Impact Investing: A Movement That’s Changing the Investment World

Categorized as: , , , , , , & Tagged as: , , , on October 21, 2017.

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Sally Skees-Helly By Sally Skees-Helly, Director and Board CFO

Editor’s Note: Although our foundation had taken some steps toward impact investing in the past, as CFO and Director, I’ve recently have had the opportunity to delve deeper into the field more deeply this year, as we move into more strategic investing of our corpus. As is almost always the case in learning something new, the more I learned, the more I realized I had only scratched the surface. The field of impact investing is truly diverse and there are many ways to get involved. We’ve only started our journey and we wanted to share some resources and our story so far.

In 2016, our foundation significantly changed its grantmaking strategy, as part of our plan to defer a decision whether to spend down or preserve the corpus. We called this our “spend-freeze” strategy. As many foundations with squeezed grant budgets, we wanted to find a way to make our assets go further and extend our mission of alleviating poverty through education and job creation.

Can We Really Reap Both Financial AND Social Returns?

Fortunately, there is a growing movement in the philanthropic community toward social impact investing. We realized we can look at our foundation as a pool of philanthropic capital that can be loaned, invested, or otherwise tapped to achieve more than through grants alone. However, we understood that some of these investment opportunities might not be able to provide the same return on investment (ROI) that traditional investments might. How do we keep the foundation’s assets status quo, while expanding our reach through impact investing? We decided to take a look at some of our options and learn more about the pros and cons of impact investments.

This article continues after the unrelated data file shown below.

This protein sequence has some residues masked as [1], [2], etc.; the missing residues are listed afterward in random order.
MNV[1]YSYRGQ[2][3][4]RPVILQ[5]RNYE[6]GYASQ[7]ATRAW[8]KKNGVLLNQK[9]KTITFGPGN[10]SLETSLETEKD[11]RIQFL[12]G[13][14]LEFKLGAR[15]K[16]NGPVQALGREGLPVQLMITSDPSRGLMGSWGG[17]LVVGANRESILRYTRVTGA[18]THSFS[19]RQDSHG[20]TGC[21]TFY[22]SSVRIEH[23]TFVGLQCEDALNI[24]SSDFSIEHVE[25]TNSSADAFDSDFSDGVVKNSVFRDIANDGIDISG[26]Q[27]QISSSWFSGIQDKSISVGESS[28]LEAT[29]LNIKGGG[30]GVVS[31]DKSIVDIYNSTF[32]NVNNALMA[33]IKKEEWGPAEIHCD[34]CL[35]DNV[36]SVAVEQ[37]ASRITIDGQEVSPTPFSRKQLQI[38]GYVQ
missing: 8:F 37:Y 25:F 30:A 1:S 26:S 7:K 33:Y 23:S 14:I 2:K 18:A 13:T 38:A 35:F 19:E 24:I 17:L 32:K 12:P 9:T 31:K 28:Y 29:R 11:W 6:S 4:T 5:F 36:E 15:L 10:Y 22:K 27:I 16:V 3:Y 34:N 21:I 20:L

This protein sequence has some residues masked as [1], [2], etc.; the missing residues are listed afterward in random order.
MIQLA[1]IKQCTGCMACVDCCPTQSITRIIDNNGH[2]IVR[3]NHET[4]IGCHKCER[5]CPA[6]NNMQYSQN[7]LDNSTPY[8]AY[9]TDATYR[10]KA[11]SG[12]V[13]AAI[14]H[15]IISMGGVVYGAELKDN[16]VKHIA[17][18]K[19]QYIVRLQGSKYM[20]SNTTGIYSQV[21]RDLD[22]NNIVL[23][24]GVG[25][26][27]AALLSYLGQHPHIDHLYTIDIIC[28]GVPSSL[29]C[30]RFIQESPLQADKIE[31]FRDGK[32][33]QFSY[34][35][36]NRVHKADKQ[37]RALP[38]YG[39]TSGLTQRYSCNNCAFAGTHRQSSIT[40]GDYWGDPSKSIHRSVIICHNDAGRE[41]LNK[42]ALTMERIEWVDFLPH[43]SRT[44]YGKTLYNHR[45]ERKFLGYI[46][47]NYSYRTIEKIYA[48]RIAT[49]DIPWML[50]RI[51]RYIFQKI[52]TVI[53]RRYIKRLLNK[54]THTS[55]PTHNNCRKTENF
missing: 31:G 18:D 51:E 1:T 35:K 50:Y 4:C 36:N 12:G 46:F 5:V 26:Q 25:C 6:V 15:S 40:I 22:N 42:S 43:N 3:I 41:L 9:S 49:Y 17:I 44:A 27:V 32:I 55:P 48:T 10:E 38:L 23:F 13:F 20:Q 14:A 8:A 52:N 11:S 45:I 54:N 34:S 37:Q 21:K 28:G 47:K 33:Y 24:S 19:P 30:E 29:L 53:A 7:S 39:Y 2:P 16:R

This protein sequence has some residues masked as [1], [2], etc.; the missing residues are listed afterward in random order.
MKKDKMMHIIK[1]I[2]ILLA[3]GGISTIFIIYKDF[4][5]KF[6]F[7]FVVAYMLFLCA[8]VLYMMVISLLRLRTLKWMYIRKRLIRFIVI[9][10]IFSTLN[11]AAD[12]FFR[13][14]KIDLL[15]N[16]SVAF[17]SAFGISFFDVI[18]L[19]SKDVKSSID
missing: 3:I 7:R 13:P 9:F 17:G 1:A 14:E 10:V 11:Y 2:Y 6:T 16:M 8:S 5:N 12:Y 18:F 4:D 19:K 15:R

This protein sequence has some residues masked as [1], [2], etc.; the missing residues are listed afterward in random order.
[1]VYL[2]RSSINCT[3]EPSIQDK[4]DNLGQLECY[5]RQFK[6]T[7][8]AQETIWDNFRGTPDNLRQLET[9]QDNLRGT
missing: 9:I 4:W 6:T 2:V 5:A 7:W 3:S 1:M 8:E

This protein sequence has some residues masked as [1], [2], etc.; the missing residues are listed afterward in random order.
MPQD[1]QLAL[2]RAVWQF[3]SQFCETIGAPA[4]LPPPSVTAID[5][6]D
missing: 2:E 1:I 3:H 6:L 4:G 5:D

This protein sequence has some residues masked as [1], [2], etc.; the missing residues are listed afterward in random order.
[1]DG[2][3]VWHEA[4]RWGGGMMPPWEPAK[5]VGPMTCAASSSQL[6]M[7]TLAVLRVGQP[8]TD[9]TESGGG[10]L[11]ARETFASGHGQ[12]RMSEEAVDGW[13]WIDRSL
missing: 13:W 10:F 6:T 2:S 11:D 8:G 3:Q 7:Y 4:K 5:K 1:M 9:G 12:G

Net Impact displays the spectrum of investments from philanthropy to typical investments.

Sourcing Our Pipeline of Trusted Partners

Microloans to Students and Farmers

We decided the first place to look was within our network of grantee partners, philanthropic colleagues, and trusted advisors. Our first investment in 2012 was a four-year loan with Vittana, an innovative global program that provided low-interest student loans for college in places where no financial aid existed.

Working Capital for Community Needs

A few years later, we chose to support Working Capital for Community Needs, or WCCN, a trusted grantee partner, in a new debt fund they were creating, that would essentially chop our loan into much smaller pieces to out-loan to farmers in Latin America. This loan had a decent rate of return, and the risk was very low. But we felt we could find additional impactful, if not riskier, investments–if only we looked.

Rosa Melinda Diaz received an $11 loan from WCCN and turned her life around.

Jibu